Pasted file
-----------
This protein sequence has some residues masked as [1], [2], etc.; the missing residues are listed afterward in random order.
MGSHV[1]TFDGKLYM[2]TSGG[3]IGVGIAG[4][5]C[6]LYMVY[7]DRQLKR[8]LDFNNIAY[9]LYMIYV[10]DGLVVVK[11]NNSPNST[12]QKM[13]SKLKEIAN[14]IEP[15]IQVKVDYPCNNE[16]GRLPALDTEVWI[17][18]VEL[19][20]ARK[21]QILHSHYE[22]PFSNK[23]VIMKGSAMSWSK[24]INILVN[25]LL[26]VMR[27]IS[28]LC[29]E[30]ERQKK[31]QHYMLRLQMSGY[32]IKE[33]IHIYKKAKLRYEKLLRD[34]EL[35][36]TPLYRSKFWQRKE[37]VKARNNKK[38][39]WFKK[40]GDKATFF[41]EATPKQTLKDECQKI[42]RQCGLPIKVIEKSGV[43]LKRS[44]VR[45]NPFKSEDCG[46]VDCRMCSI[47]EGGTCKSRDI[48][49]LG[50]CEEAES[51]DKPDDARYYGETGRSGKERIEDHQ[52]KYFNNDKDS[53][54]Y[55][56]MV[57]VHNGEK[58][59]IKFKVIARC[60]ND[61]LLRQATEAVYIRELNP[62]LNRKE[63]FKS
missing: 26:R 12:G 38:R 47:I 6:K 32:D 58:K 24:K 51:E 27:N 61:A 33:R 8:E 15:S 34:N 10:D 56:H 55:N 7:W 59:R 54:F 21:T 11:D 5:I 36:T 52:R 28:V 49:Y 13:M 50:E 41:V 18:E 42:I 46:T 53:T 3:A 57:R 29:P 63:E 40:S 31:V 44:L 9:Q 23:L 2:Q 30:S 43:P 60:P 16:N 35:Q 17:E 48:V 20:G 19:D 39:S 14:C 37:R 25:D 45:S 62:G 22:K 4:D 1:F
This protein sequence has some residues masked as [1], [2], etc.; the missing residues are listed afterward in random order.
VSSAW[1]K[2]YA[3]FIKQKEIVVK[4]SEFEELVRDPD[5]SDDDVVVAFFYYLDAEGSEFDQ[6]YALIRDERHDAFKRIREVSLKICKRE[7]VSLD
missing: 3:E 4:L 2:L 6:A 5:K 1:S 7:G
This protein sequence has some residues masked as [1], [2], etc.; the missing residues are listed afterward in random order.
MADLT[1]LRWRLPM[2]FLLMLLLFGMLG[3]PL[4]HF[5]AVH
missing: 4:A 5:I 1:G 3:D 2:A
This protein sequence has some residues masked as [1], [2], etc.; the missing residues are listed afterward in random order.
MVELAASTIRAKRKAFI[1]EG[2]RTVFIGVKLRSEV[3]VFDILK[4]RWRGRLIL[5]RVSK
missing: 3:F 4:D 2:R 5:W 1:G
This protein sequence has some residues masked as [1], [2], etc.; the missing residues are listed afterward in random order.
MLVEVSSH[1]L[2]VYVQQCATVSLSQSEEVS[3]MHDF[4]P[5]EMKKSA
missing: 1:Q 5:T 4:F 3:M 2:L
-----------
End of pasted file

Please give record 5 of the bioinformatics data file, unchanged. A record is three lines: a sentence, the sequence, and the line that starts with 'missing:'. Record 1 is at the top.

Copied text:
This protein sequence has some residues masked as [1], [2], etc.; the missing residues are listed afterward in random order.
MLVEVSSH[1]L[2]VYVQQCATVSLSQSEEVS[3]MHDF[4]P[5]EMKKSA
missing: 1:Q 5:T 4:F 3:M 2:L